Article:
The Nature Study Movement: The Forgotten Popularizer of America's Conservation Ethicby Kevin C. Armitage
Pub. Date: 10/27/2009
Publisher: University Press of Kansas
Beginning in the late nineteenth century, thousands of Americans turned to an unexpected pastime that had been theirs to take up all along: the study of nature. Armed with cameras and collecting jars, everyday citizens wandered the country's forests, prairies, and mountains to gain an appreciation of local flora and fauna and to escape the increasingly
Beginning in the late nineteenth century, thousands of Americans turned to an unexpected pastime that had been theirs to take up all along: the study of nature. Armed with cameras and collecting jars, everyday citizens wandered the country's forests, prairies, and mountains to gain an appreciation of local flora and fauna and to escape the increasingly industrialized world as well.
Kevin Armitage presents the first comprehensive history of the nature study movement, demonstrating its significance to American environmental thought and politics. He shows how nature study, as both a pedagogic and popular idea, has had a lasting effect on American culture and society, and his reevaluation of the movement has much to tell us about the American relationship with the nonhuman world.
Armitage explains that the ways in which nature study advocates tried to reconcile science with spirit were surprising, incomplete, and sometimes contradictory. As Progressive Era Americans embraced scientific modernity, they became increasingly uneasy about the dispassionate character of social and economic life, turning to nature for unmediated experiences that might enhance the joy of living. By examining the complex ways American culture struggled with science and its application to the natural world, Armitage shows how the development of nature study reflected the social dynamics of an emerging industrial society—and exerted a decisive influence on some of the great conservationists of the twentieth century, including Aldo Leopold and Rachel Carson, both of whom were encouraged to study nature at an early age.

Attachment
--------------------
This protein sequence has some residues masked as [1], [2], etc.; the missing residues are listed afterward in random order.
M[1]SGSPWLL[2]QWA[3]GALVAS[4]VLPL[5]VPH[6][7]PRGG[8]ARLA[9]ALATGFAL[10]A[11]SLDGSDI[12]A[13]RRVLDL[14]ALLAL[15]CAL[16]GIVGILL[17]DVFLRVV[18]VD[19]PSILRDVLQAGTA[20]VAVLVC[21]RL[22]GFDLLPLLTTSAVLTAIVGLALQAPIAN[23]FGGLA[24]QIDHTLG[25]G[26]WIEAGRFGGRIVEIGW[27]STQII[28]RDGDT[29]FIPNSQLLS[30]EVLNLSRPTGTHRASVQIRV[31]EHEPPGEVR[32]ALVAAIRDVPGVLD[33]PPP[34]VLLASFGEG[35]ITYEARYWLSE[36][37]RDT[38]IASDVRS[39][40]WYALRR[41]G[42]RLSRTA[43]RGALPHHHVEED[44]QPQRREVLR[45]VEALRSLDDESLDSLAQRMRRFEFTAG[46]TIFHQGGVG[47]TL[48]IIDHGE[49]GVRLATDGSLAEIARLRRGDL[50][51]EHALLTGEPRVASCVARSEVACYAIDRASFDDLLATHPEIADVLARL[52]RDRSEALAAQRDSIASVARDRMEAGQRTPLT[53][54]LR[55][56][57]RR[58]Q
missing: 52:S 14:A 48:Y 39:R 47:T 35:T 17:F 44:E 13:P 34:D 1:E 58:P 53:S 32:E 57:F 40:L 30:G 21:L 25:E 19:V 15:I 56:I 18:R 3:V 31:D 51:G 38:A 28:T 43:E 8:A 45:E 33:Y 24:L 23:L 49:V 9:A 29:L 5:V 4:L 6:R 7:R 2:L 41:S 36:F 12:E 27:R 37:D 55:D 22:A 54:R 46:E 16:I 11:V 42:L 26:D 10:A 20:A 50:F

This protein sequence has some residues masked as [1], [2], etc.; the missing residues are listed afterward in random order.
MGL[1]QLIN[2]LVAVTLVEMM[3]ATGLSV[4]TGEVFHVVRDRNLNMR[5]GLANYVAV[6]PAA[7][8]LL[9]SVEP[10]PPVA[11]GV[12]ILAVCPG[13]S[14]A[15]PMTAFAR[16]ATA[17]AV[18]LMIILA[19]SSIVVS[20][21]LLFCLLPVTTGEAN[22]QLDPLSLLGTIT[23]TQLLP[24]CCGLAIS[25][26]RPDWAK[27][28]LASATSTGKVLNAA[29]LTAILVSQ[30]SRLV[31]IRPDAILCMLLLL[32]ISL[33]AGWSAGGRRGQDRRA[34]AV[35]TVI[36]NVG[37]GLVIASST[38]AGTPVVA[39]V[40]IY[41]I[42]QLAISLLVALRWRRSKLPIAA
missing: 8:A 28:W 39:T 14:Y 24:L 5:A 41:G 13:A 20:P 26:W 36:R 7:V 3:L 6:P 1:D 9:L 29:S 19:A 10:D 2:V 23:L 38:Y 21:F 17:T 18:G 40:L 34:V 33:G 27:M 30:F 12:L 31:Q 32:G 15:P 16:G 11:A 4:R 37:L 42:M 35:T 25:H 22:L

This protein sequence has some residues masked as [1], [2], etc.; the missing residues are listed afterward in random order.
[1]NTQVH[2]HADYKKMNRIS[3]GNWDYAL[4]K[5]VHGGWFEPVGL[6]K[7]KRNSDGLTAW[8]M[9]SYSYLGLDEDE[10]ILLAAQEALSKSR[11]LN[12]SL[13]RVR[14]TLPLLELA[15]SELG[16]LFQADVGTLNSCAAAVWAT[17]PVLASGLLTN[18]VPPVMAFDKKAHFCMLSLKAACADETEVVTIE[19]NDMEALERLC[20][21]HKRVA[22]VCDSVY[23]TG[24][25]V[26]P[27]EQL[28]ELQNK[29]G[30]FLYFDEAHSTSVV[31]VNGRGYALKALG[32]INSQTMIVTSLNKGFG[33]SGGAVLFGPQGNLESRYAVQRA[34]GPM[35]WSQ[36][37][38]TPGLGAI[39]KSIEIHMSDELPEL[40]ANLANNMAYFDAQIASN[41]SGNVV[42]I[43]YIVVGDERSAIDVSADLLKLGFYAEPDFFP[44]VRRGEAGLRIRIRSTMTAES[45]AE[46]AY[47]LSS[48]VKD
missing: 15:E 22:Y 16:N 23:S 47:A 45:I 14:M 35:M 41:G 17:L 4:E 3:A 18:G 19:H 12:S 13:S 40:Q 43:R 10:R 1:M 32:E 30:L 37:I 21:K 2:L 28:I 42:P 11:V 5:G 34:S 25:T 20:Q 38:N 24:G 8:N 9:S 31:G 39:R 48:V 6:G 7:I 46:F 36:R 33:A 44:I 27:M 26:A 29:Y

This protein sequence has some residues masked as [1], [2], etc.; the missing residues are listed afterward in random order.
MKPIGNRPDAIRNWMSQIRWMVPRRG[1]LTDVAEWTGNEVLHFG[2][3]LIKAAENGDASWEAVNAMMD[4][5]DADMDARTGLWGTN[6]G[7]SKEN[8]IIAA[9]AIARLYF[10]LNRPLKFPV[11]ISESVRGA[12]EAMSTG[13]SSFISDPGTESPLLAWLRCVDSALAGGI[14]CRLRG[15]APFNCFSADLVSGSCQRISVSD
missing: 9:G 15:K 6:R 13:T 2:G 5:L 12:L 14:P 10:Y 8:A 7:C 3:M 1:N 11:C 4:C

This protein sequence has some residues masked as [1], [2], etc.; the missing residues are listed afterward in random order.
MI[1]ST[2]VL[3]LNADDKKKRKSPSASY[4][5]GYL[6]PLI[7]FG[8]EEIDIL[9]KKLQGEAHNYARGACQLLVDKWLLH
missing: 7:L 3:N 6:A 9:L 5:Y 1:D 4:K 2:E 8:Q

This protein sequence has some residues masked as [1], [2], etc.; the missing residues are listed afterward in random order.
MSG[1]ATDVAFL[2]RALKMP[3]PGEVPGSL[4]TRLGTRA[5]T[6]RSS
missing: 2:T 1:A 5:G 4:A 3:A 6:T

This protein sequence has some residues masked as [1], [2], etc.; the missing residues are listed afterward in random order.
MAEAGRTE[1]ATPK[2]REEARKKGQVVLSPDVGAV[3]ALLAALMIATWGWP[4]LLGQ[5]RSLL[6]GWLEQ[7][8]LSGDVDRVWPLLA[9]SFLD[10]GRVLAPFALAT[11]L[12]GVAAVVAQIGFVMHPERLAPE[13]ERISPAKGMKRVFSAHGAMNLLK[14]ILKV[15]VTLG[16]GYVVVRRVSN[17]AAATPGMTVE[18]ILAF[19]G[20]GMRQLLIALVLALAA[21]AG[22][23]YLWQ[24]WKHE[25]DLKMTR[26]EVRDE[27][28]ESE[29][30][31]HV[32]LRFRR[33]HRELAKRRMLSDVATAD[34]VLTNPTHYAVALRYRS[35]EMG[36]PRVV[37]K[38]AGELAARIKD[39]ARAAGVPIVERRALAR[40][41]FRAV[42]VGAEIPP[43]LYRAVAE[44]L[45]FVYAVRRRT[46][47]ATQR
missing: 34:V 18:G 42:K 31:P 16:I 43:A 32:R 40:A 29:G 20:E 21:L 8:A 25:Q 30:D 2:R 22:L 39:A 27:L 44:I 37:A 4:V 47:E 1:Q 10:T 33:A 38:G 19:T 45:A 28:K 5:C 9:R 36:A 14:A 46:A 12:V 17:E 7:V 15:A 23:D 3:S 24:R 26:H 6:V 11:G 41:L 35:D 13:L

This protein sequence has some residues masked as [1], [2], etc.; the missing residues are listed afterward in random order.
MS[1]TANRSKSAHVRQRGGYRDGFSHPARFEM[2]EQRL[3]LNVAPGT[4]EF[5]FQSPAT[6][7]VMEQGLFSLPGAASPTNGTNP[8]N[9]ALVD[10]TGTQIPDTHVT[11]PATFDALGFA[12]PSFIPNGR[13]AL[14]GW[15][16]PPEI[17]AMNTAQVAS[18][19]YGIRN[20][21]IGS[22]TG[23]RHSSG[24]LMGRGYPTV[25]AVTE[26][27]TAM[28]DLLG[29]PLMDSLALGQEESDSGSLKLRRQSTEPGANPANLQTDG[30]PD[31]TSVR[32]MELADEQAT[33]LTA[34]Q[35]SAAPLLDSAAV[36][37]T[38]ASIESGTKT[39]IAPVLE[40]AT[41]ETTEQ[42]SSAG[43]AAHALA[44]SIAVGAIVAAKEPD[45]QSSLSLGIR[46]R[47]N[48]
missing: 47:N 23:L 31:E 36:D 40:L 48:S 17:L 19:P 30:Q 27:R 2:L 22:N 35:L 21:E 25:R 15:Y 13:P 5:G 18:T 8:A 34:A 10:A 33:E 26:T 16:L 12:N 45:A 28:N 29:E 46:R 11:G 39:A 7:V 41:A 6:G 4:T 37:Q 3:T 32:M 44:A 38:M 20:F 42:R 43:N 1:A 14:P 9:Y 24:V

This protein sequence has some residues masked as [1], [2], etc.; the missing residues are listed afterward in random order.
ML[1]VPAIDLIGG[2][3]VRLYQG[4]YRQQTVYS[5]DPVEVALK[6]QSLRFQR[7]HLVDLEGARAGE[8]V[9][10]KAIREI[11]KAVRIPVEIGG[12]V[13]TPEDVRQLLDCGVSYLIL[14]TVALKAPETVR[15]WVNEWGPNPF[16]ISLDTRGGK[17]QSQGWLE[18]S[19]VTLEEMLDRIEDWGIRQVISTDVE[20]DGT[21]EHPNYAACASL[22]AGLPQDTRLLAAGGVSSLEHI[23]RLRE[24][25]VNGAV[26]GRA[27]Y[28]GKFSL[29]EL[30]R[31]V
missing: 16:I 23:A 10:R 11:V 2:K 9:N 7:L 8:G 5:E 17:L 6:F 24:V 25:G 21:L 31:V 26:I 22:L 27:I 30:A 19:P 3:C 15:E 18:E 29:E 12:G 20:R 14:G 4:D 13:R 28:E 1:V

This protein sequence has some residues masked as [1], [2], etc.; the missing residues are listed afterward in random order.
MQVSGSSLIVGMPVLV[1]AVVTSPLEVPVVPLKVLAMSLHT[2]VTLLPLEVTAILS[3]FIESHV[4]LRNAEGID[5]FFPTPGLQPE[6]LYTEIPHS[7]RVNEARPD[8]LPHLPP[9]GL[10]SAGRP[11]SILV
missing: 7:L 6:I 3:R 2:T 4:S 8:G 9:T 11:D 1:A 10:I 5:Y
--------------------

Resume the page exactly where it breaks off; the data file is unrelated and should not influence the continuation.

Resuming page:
Armitage reveals how nature study advocates, notably progressive educators, devoted themselves to inculcating an appreciation of nature among children through direct contact with the natural world. Indeed, by 1907 "Nature Study" had been incorporated into a great many school curricula. He also tells how educators like John Dewey and Booker T. Washington contributed to conservationist thought and includes biographical sketches of some of the major, if often overlooked, nature study conservationists: Anna Botsford Comstock, Ernest Thompson Seton, Mabel Osgood Wright, Gene Stratton Porter, and Liberty Hyde Bailey.
The nature study movement left a rich legacy that has been too long overlooked. Armitage shows that the personal study of nature remains central to modern environmentalism-and that in nature study one finds much that is universal to modern America.
- University Press of Kansas
- Publication date:
- Product dimensions:
- 6.30(w) x 9.20(h) x 1.10(d)
Table of Contents
Introduction: Nature, Science, and Sympathy for the Progressive Era
1. "Nature Study Is an American Habit"
2. "A Living Sympathy with Everything That Is"
3. "The Child Is Born a Naturalist"
4. Bird Day for Kids
5. Sticking a Finger into Nature's Pie
6. The Art of Life
7. The Science and Poetry of the Soil
Conclusion: The Decline and Rebirth of Nature Study
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